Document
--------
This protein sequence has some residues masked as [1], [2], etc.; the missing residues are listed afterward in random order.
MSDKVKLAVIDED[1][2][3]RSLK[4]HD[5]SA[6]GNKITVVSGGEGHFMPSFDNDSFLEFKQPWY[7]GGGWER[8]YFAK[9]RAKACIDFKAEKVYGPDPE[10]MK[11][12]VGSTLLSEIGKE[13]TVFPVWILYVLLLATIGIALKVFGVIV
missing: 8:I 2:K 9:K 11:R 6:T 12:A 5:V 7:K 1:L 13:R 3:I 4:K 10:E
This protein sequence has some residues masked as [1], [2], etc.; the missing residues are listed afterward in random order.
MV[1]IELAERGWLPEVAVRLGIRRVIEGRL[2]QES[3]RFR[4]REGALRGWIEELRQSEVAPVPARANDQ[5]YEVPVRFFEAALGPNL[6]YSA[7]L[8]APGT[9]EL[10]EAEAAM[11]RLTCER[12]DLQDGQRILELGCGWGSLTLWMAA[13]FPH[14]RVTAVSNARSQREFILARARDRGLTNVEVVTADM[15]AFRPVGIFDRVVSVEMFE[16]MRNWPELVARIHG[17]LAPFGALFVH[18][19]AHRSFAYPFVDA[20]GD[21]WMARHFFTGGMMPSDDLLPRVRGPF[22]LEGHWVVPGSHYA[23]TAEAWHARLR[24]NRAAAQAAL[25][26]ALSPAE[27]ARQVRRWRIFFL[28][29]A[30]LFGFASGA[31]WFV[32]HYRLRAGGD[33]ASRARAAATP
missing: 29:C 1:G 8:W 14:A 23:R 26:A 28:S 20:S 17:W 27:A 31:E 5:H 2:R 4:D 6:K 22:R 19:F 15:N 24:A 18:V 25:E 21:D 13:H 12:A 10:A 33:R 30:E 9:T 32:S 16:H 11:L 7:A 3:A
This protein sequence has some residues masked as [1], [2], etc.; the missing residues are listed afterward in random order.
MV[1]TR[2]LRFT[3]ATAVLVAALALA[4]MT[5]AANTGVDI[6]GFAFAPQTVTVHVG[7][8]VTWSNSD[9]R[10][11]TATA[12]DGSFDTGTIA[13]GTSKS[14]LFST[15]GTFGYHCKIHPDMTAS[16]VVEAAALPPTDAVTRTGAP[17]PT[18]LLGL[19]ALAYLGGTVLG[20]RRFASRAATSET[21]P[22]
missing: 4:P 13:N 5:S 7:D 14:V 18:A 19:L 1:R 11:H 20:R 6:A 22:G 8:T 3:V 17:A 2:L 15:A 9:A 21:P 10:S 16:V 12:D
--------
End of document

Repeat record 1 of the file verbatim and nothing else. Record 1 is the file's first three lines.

This protein sequence has some residues masked as [1], [2], etc.; the missing residues are listed afterward in random order.
MSDKVKLAVIDED[1][2][3]RSLK[4]HD[5]SA[6]GNKITVVSGGEGHFMPSFDNDSFLEFKQPWY[7]GGGWER[8]YFAK[9]RAKACIDFKAEKVYGPDPE[10]MK[11][12]VGSTLLSEIGKE[13]TVFPVWILYVLLLATIGIALKVFGVIV
missing: 8:I 2:K 9:K 11:R 6:T 12:A 5:V 7:K 1:L 13:R 3:I 4:K 10:E